BookMyShow, the ticketing platform, launched its own streaming video service in February this year.
It’s called BookMyShow Stream, and you have the choice of either renting or buying titles through the platform.
The combined package now being offered by BookMyShow reminded me of Fandango in the US. They too have a streaming service, and they even have a section that is amusingly titled, ‘Not on Netflix’ 🙂
But, on a larger note, the idea that a ticketing platform also offers streaming video offers an interesting perspective, I thought.
I looked at movies that are available on both platforms – theaters and streaming.
The new Tom & Jerry movie is a good example. The same movie is available to consume on multiple formats, on a single platform.
You could book tickets for the film in a theater of your choice, or you can watch it right now on the device you are browsing the site from, either by renting it or buying the digital version.
Fandango offers a similar experience. Take a look at the Monster Hunter example – book tickets in theaters, or stream it right away, by renting or buying it.
This is true choice, for the convenience of consumers/users.
There are not many titles like this, of course, on either platform. Real-world problems like the survival of the theaters (and the entire value chain/ecosystem) necessitate that a simultaneous digital release does not happen (this line of thought was decimated by the pandemic).
The closest we have seen such choice is in music and books, earlier.
With books, on Amazon, you have a wide choice – you may order a physical copy of a book, wait for it to be delivered the same day or the next day, and start reading it. Or you may order the ebook version and start reading it instantly on your Kindle. Or you may order the audiobook version and start listening to it instantly on your phone.
With music, you may start streaming it right away. Or order a CD, wait for it to be delivered, and then start listening.
Real-world issues come up when the ebook or audiobook version is produced and released after some time, to give the printed book a window to sell, much like how theatrical releases mandate a window for theaters to make money first before streaming options can kick in.
Other forms of ‘windowing’ could include higher pricing for streaming vs. relatively cheaper pricing for theaters. This is a persistent bugbear for most people considering ebook – they always ask why the ebook version is priced so close to, or even costlier than the physical printed copy when there is no printing or paper costs involved. But, I presume this is largely to give the printed books a fighting chance at sales given the sheer physical world effort it takes to produce a printed book.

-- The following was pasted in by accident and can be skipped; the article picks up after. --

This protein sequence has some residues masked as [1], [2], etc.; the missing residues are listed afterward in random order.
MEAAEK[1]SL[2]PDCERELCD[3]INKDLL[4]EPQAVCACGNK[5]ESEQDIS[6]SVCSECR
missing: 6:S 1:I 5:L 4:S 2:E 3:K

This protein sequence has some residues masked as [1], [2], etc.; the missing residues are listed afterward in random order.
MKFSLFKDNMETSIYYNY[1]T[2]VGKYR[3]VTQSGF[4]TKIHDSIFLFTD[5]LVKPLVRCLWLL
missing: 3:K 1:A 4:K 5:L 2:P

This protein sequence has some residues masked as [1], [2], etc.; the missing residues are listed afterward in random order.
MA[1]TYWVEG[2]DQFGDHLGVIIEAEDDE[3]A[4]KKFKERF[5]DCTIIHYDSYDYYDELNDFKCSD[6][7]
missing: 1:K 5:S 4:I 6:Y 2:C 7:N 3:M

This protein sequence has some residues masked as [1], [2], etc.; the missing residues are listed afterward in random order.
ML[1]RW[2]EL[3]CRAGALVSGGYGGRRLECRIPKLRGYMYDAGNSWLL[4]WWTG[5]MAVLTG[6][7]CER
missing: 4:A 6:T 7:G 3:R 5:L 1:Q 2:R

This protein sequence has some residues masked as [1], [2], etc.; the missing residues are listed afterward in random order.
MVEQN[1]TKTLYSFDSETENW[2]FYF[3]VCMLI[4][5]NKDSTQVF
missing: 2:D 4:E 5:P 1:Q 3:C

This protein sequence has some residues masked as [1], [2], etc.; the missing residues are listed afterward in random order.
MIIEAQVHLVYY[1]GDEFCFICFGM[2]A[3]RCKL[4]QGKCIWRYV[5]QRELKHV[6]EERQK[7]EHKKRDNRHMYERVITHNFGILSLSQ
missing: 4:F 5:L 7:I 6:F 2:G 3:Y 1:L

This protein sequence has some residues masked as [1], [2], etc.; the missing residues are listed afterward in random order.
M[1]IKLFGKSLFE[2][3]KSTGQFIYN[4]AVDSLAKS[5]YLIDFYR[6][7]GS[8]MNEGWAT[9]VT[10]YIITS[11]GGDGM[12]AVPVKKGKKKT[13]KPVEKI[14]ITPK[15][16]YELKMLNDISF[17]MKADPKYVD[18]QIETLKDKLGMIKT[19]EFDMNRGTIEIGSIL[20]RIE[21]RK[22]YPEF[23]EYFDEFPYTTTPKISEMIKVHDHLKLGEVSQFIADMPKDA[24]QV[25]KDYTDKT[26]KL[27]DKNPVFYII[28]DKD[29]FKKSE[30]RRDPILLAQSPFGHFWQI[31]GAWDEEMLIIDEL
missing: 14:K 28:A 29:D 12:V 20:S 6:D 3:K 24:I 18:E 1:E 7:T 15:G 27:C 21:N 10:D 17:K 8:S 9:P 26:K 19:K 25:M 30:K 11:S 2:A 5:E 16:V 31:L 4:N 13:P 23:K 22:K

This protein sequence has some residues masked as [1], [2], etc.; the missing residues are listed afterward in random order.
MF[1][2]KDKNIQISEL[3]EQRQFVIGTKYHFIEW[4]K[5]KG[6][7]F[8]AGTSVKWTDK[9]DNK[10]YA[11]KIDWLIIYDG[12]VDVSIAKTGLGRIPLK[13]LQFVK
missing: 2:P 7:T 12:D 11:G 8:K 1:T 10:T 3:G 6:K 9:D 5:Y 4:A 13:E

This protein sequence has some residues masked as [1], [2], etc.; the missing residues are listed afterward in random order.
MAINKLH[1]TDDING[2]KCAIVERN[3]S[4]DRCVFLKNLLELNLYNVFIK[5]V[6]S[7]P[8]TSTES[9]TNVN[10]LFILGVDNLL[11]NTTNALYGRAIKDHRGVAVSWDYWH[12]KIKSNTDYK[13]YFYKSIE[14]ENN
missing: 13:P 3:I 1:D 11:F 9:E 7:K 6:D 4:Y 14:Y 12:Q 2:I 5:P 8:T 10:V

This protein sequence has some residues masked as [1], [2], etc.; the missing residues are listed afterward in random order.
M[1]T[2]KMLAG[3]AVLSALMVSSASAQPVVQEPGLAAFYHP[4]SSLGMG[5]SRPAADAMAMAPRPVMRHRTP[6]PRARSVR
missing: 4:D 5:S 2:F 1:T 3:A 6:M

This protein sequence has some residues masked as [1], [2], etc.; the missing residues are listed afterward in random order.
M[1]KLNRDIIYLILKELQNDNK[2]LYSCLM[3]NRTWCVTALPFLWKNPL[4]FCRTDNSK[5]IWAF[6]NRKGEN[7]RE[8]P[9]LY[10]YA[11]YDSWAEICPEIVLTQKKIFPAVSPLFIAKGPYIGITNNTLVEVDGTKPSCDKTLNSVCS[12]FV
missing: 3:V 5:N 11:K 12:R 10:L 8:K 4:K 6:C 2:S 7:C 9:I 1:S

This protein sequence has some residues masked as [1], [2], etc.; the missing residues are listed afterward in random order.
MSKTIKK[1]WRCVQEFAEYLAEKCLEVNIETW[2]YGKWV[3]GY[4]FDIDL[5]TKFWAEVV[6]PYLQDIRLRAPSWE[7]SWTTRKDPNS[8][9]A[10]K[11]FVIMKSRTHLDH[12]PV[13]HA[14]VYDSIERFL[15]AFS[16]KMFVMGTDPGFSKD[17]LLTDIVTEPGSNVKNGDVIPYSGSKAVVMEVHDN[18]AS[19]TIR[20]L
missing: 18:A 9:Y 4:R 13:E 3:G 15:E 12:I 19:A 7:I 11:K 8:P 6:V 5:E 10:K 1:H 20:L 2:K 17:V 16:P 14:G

But how would content owners see such platforms that offer a multitude of consumption choices for users?
Would they be happy that an audience is there to consume the content (movie, book, music, or even games that can either be bought as a physical artefact or streamed on platforms like Twitch), or rue the fact that the most profitable mode of consumption is not in their control anymore? That is, the choice is available only for consumers and not producers of the digital goods that were once physical?
If they want to control the mode of consumption, they need to move to other platforms that offer singular forms of consumption, thereby losing the audience that the multi-consumption mode platforms hold.
Finally, who has the power now? At one point, it was the content owners. Now, is it the consumers? Or the platforms?
If you argue that it is the platforms, didn’t they hold absolute power even earlier – theaters and book stores, for instance? Of course, one could argue that an Amazon (or Fandango or BookMyShow) is a single entity holding all the power, but theaters too formed coalitions to enforce release windows that content owners could not oppose!
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